When companies are new to FAIR™, a common question when getting started is “how difficult and time-consuming will quantifying cyber risk be?”. The purpose of this blog is to emphasize that not every analysis requires the same amount of rigor that goes into what is typically thought of when performing a detailed quantitative analysis. In fact, in some cases, it is not even encouraged. Many risk and scenario analyses should be done quickly, to determine which are top risks and which are not.
When teaching new practitioners how to operationalize FAIR, I like to bring up this visual contrasting two capabilities of the RiskLens platform: Rapid Risk Assessment for triage and the detailed Top Risk Assessment.
If this process is leveraged correctly, you will see that not all types of risk require in-depth analysis. For instance, detailed analysis is only intended for rigorous analysis on top risks being reported to the Board, Audit Committee, etc. or to inform decision making on significant investment decisions related to strategic initiatives and/or control improvements. Through a guided workflow and built-in data features, detailed analysis is highly automated on the platform.
Day-to-day decision making on risks typically runs on the rapid analysis process. Even top risks, as I will describe further in the section below, typically go through the process of triaging to help identify and prioritize which top risks that detailed analysis should be performed on.
Rachel Slabotsky is Sr. Manager, Professional Services, for RiskLens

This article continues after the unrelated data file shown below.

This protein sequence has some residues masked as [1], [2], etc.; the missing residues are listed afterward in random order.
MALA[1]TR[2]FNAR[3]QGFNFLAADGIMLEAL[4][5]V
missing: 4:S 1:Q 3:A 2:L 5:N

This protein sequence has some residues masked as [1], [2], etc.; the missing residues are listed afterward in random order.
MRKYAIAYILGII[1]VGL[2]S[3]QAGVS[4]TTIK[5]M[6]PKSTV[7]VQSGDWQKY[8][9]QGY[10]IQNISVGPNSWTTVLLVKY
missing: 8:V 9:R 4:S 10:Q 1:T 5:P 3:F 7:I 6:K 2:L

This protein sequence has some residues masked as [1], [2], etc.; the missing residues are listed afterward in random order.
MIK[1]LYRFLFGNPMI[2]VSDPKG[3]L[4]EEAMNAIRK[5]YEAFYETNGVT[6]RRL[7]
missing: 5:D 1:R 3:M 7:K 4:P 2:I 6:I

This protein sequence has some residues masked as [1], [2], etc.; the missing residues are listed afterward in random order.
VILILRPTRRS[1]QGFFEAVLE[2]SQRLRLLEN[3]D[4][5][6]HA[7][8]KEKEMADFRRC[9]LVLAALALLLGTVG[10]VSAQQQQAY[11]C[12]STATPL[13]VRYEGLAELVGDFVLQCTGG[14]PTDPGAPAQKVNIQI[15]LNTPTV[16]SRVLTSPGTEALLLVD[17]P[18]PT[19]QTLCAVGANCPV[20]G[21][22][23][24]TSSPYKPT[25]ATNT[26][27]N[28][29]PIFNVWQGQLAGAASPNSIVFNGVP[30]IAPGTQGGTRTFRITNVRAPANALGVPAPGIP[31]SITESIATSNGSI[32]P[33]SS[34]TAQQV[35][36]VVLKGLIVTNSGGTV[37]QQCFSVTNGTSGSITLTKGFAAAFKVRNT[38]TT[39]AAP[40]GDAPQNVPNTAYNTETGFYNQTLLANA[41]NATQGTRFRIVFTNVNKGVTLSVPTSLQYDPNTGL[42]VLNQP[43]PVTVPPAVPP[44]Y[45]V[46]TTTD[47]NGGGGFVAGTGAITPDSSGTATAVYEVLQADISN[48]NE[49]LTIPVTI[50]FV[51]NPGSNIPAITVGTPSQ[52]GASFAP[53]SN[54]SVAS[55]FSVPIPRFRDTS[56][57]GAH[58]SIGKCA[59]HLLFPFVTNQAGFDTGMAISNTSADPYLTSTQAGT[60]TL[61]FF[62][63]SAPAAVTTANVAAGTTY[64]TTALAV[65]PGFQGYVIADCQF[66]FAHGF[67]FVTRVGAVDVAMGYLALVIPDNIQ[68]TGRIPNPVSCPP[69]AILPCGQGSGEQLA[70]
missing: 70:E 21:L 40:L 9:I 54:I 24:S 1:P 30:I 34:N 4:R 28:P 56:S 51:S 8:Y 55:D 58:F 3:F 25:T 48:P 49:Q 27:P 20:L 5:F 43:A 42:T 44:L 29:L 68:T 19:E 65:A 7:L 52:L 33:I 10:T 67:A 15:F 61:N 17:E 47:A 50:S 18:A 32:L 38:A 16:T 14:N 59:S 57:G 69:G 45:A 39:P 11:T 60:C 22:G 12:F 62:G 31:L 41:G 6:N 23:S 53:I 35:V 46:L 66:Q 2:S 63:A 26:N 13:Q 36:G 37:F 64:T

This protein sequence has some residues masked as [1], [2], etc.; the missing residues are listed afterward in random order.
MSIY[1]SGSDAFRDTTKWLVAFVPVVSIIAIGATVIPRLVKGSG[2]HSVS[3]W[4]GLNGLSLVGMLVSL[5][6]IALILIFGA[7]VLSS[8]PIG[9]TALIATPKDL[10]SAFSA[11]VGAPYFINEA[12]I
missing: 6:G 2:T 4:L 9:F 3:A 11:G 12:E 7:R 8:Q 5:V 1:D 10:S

So, what is Rapid Risk Assessment? The table below can help to illustrate this point:
Now that we’ve level-set on terminology, let’s walk through a couple of practical examples where we see Rapid Risk Assessment come into play.
Prioritization of Top IT Risks (Strategic)
One of the most common uses of the Rapid Risk Assessment capability in the RiskLens platform is to rapidly quantify and effectively prioritize perceived top risks. For many organizations embarking on their journey to risk quantification, this serves as a starting point to gain clarity into their overall risk landscape.
From there, depending on the objectives of the organization, a subset of risks can be selected for detailed analysis to gain greater insight into select top risks for executive level reporting or to serve as the baseline for cost-benefit decisions for investments.
In order to rapidly analyze risk to meet this objective, the organization must first start with a list of perceived top risk scenarios. FAIR encourages use of a common language to form a consistent definition of risk, also referred to as a loss event, which consists of a unique combination of asset, threat, and effect. For example, a loss event may be defined as an external malicious actor <threat> breaching PII in a crown jewel database <asset> resulting in a loss of confidentiality <effect>.
These loss events can be pulled and translated from an existing risk register, or through a half-day identification workshop, which RiskLens can facilitate. The scope of the identification of the top risks may vary, but typically is performed within a given segment of an organization (e.g., Business Unit (BU) or Line of Business (LOB). Either way, you can expect to rapidly assess a list of 20-40 probable loss events, or in some cases more. Once the list is established, the process of rapid risk assessment begins.
When performing a Rapid Risk Assessment, you are making direct estimates of how many times over the next year the loss event will likely happen (“frequency” in the FAIR model) and when it does how much in financial terms it will cost the organization (“magnitude” in the FAIR model). In the RiskLens platform, the frequency side is answered via the Triage workshop mode.
Threat Event Frequency: Select Triage